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Sengelmann, Tran take study tour to Korea

Photo courtesy of Sasha Sengelmann
STUDYING ABROAD Sengelmann and Tran stand in front of an exhibit during a visit to the Hyundai Motor Company headquarters, one of many group activities during their study tour to South Korea.

By Kaylee Chan | Editor in Chief

   Senior Sasha Sengelmann and junior Jenny Tran visited South Korea on April 2-12 as a part of Project Bridge, a program aiming to introduce Korean culture to students in the United States. In addition to a free all-inclusive study tour to South Korea, the program also consists of several workshops and culminates with the creation of a presentation relating to South Korea.

   Project Bridge began in 1993 in response to the 1992 Los Angeles riots, in an effort to ease racial tensions between local Korean and African American communities by sending African American students on trips to Korea. Since then, the program has expanded to include youth ambassadors of all ethnicities and has branches in New York and Montana in addition to Los Angeles, with eight students from each branch being selected per year.

   The trip itself included an overnight stay at Seonunsa Temple, a visit to the Korean Demilitarized Zone, and tours of prominent Korean companies such as Hyundai, as well as other informational and recreational excursions.

   “My most enjoyable part was that there was this one program that had a bunch of people ranging from elementary kids to university,” recounted Tran. “Basically, I went with elementary kids, and I hung out with them. We went to E-World in Daegu and I rode rides with them[…] Even though we had a big cultural barrier and language barrier, we still managed to have fun together.”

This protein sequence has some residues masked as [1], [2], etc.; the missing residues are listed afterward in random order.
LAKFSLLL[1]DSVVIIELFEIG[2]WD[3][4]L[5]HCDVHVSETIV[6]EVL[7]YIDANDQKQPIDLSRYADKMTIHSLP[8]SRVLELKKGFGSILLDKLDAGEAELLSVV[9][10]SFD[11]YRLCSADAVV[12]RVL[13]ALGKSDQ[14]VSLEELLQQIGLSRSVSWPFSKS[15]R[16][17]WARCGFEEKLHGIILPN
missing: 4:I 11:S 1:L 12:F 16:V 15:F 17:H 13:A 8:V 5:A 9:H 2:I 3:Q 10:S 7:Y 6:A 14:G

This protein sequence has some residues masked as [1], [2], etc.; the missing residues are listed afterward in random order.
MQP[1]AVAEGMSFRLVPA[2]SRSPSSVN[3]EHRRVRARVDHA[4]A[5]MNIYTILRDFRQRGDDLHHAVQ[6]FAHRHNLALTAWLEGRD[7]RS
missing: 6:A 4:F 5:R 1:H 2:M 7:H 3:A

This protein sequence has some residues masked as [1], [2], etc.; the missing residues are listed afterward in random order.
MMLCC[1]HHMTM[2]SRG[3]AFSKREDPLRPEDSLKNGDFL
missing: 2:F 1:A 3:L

The youth ambassadors also visited high schools in Korea and met with students there.

   “That was, I think, a huge part of the whole cultural exchange aspect of the program,” Sengelmann said. “They wanted us to get to know what Korean education and Korean life is like and the Korean students wanted to meet us too.”

   Some of the cross-cultural interactions were touching, others humorously unexpected.

   “There was one guy in my group who [the Korean high school students] thought was Tom Holland,” Sengelmann laughed. “He does not look like Tom Holland.”

   Along with meeting with high schoolers in Korea, getting to know other students in the program was a notable part of the week-long trip.

   “Overall, it was really fun[…] It’s not like I’m going to see [the other students] again unless I’m in like New York or Montana, but there were people I really want to be around,” said Tran. “It’s a really memorable experience.”

   Sengelmann and Tran found out about the program through Gabrielino’s College and Career Center and applied in late October through a process that required letters of recommendation, short answer questions, and an interview, among other requirements. The first workshop began in mid-December and continued every other week on Saturdays, allowing program members to gain extensive knowledge about Korean culture in preparation for the week-long trip.

   “We would learn about Korean history, like its economy[…] how it’s one of the fastest growing economies in Asia,” said Sengelmann. “We learn a lot about its annexations and the wars- the wars were a huge focal point, obviously, because the Korean Wars divided the peninsula into North and South.”

   The Los Angeles branch of Project Bridge is sponsored by the Pacific Century Institute, which covered the costs of travel and hosted the workshops at their headquarters. Each session lasted about four to five hours and ended with a written reflection on the topic at hand.

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Sengelmann, Tran take study tour to Korea